I mentioned that the Bible is full of stories about people who failed miserably. Once example is Moses. Moses grew up in the upper class of Egypt. He was groomed for political office. But one day he saw an Egyptian abusing a Hebrew slave and he killed the Egyptian.

Moses ran into the desert to hide and when he was there, he met a woman and married her. Then he ended up tending sheep for her father, Jethro. The Bible tells us that Moses lived in the desert for 40 years.

I’m sure Moses was tempted to get back in the game. He wasn’t trained as a shepherd. He probably thought it was beneath him. But his situation forced him to wait. If he went back he’d be thrown in jail or put to death. So God had him right where he wanted him, right where he could work in his heart.

Some of us are probably in a place like that. You are all frustrated because you want to get back in the game but, have you ever thought that God might want you out of the game right now? You know, coaches pull players out of the game for a reason: to rest, to recover from an injury, or to show them what they are doing wrong. The coach isn’t as concerned about you getting playing time as much as he is concerned about making you productive when you are in the game.

God does the same thing. He doesn’t mind pulling you out of the game. He’s more concerned about you being productive when you are in the game. I’m sure Moses felt like life was passing him by, that his destiny had been thwarted by the murder. But look what happened…

During that long period, the king of Egypt died. The Israelites groaned in their slavery and cried out, and their cry for help, because of their slavery, went up to God. God heard their groaning and he remembered his covenant with Abraham, with Isaac and with Jacob. So God looked on the Israelites and was concerned about them.  -Exodus 2: 23-25

The phrase, “During that long period…” is key here because it’s pointing to the time element. God used Moses time in exile to prepare him for his ultimate purpose: to rescue God’s people from slavery. Who’da thought, right? God’s timing was perfect. I bet Moses told God how he needed to get back to Egypt. He probably thought God had forgotten about him. But God was waiting, waiting for the Pharoah to die and Moses to mature as a leader.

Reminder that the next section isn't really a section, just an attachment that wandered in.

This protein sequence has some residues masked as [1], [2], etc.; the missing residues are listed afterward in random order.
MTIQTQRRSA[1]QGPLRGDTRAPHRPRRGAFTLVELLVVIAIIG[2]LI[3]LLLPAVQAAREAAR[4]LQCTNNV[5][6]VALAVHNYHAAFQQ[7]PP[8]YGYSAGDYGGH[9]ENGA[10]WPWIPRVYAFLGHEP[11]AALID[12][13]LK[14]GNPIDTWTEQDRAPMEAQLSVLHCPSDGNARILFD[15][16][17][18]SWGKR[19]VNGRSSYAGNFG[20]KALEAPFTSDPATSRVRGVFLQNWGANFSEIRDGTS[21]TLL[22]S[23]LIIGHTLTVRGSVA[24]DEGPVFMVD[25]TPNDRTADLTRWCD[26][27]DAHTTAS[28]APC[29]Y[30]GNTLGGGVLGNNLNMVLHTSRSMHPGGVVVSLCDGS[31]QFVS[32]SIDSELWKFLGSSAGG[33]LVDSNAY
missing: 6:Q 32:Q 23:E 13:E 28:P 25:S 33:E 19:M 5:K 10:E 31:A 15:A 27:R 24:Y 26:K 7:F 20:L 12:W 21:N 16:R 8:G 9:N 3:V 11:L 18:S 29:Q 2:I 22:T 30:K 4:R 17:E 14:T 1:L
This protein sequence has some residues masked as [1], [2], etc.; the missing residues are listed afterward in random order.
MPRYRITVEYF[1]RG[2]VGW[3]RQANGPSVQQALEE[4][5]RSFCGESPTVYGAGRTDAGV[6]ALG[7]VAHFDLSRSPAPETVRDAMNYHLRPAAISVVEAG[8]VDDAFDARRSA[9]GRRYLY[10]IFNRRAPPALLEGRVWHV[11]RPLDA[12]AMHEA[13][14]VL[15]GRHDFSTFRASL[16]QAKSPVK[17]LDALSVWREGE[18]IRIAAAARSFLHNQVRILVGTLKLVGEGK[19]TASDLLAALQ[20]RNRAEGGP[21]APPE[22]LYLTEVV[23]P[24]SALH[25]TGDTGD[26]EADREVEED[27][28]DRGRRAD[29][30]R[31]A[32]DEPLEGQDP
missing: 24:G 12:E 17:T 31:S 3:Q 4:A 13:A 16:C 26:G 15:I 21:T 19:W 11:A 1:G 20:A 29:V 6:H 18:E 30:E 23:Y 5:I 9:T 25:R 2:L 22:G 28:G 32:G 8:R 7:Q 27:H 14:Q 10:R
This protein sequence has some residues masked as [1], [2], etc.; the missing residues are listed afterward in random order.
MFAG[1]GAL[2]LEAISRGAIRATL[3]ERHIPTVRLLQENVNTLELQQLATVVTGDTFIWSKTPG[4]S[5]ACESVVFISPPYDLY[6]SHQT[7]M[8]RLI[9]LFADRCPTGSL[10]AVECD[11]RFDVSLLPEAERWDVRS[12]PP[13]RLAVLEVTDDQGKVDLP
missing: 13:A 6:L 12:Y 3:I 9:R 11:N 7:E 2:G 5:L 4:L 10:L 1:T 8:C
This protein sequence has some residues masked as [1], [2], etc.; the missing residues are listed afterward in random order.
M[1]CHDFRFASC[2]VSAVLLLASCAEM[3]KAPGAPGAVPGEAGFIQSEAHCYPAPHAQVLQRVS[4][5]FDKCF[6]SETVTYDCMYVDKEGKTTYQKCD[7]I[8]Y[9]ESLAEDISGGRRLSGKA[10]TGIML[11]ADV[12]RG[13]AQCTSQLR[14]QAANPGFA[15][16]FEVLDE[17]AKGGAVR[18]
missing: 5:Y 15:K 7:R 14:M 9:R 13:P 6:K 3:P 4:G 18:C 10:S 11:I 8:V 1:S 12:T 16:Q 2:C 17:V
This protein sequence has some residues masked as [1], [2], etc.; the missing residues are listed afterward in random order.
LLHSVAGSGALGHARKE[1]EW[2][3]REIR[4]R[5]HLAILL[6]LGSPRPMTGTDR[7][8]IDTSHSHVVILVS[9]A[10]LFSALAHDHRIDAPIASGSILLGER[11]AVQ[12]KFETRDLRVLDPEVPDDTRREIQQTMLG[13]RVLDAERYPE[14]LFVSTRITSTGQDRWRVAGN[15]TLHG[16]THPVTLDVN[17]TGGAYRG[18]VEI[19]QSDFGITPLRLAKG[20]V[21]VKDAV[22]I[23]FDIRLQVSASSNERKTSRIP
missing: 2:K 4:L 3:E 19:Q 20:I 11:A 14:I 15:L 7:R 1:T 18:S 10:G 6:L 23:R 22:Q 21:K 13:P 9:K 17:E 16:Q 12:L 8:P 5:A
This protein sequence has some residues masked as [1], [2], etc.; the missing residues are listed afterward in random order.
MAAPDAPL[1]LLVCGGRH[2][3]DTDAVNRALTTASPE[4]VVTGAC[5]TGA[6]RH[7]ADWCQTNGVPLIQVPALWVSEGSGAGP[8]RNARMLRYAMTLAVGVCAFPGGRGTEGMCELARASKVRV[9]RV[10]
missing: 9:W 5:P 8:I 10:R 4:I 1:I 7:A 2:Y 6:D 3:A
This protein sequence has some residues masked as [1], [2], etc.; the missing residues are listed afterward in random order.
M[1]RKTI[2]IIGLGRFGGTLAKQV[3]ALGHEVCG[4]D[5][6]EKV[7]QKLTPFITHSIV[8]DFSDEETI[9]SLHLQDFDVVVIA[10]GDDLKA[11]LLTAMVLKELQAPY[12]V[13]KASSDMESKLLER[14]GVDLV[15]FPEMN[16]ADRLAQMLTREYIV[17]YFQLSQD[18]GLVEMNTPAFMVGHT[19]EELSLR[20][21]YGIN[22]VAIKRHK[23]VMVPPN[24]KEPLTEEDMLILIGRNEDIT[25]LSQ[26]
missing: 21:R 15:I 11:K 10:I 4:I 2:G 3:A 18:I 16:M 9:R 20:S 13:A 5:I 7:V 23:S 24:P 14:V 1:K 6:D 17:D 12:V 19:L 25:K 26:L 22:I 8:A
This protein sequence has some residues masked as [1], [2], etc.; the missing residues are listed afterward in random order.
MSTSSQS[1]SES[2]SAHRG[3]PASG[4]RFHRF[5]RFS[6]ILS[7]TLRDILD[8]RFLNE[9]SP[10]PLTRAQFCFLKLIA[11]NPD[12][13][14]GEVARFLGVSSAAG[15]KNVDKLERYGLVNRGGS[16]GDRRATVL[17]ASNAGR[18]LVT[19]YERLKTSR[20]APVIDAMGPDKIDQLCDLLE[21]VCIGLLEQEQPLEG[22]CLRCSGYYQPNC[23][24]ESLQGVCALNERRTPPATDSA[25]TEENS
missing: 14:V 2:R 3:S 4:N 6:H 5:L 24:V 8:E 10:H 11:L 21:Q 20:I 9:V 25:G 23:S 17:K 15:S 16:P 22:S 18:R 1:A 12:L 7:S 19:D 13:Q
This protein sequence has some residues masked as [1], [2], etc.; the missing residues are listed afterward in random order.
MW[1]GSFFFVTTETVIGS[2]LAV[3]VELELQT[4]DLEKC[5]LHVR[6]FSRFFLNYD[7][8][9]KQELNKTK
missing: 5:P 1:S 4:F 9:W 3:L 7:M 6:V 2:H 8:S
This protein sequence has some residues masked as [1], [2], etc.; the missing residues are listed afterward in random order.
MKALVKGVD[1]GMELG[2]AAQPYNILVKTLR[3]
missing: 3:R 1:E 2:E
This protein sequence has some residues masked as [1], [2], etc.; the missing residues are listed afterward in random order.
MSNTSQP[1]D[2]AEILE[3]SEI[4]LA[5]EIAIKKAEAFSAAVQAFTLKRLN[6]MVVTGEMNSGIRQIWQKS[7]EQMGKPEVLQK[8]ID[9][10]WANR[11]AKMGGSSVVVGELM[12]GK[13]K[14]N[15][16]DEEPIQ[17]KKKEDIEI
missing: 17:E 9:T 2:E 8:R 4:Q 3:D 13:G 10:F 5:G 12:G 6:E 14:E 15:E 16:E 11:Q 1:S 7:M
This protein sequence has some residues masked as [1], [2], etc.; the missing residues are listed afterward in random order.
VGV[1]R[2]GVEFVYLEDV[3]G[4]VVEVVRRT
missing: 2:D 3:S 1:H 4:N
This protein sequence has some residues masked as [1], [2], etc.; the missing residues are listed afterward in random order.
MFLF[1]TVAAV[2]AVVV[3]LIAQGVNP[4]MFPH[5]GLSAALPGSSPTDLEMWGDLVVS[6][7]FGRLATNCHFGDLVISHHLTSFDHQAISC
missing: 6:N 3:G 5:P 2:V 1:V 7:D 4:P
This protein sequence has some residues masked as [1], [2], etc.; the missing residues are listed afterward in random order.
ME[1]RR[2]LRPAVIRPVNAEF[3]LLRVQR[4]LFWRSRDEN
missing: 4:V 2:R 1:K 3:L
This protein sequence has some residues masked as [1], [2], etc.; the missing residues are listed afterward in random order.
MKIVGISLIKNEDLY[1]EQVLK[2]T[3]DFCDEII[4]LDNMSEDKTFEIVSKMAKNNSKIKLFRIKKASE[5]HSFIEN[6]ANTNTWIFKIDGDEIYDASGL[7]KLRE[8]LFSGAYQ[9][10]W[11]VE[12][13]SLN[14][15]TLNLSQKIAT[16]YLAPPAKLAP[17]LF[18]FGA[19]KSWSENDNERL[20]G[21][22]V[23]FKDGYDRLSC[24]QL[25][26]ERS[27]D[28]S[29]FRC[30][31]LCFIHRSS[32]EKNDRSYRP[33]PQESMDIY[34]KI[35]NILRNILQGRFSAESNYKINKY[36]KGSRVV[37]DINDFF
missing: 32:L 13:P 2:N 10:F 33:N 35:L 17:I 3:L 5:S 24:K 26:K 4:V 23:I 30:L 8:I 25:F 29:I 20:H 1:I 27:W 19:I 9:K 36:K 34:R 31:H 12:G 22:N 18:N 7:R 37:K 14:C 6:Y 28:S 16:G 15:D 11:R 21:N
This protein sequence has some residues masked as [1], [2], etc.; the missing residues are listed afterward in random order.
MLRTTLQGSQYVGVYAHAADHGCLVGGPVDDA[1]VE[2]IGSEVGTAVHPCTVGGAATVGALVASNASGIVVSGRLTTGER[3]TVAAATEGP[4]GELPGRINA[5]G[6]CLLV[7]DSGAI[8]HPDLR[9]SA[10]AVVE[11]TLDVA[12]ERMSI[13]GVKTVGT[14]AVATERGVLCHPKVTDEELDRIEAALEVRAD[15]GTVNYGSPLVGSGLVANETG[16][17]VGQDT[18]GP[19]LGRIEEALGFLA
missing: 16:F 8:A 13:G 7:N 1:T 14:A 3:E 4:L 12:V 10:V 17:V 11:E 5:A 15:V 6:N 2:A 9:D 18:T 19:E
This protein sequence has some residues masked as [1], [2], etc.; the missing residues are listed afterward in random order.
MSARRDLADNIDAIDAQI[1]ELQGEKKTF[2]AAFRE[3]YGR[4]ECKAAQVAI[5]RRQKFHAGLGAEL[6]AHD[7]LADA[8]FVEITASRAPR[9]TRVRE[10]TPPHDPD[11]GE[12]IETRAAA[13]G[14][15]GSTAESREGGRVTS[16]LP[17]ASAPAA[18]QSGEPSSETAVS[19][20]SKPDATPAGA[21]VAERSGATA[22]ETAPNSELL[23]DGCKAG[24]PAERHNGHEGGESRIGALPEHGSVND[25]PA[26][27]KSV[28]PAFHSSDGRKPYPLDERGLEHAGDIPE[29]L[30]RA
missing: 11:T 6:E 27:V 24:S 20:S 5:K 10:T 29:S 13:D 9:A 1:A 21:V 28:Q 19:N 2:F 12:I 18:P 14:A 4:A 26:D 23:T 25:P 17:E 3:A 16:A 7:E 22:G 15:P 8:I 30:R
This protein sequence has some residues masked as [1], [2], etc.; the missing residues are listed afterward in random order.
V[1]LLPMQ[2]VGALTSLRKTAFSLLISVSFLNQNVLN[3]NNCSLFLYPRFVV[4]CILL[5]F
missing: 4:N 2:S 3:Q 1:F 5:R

God does the same thing in your life: he waits for key factors to fall into place before he releases you to move on. God knew what he was doing. Moses didn’t have to rush to get back to Egypt. In fact, when it was time for Moses to get back in the game, God came and got him:

Now Moses was tending the flock of Jethro his father-in-law, the priest of Midian, and he led the flock to the far side of the desert and came to Horeb, the mountain of God. There the angel of the LORD appeared to him in flames of fire from within a bush. Moses saw that though the bush was on fire; it did not burn.  -Exodus 3

And that’s when God spoke to Moses in the burning bush and called him to save his people. If Moses would have tried to fast forward the process, he would have messed everything up. He probably would have been killed or thrown in jail and God would have needed to call someone else. But what probably seemed like an eternity to Moses was God’s perfect timing.

God’s timing in your life is perfect too

You see, God uses time to shape us into the person he wants us to be BEFORE we start over. And so, if you are in a time of starting over, I want to invite you to press PAUSE on your life for the next few weeks and come back and read my blog posts. Let’s see if I can give you some helpful tips to begin starting over. Because you want to make sure that the next time is better than the last time.

This post is part of a series I did a few months back. If you would like to listen to this message in podcast form, you can listen to it here!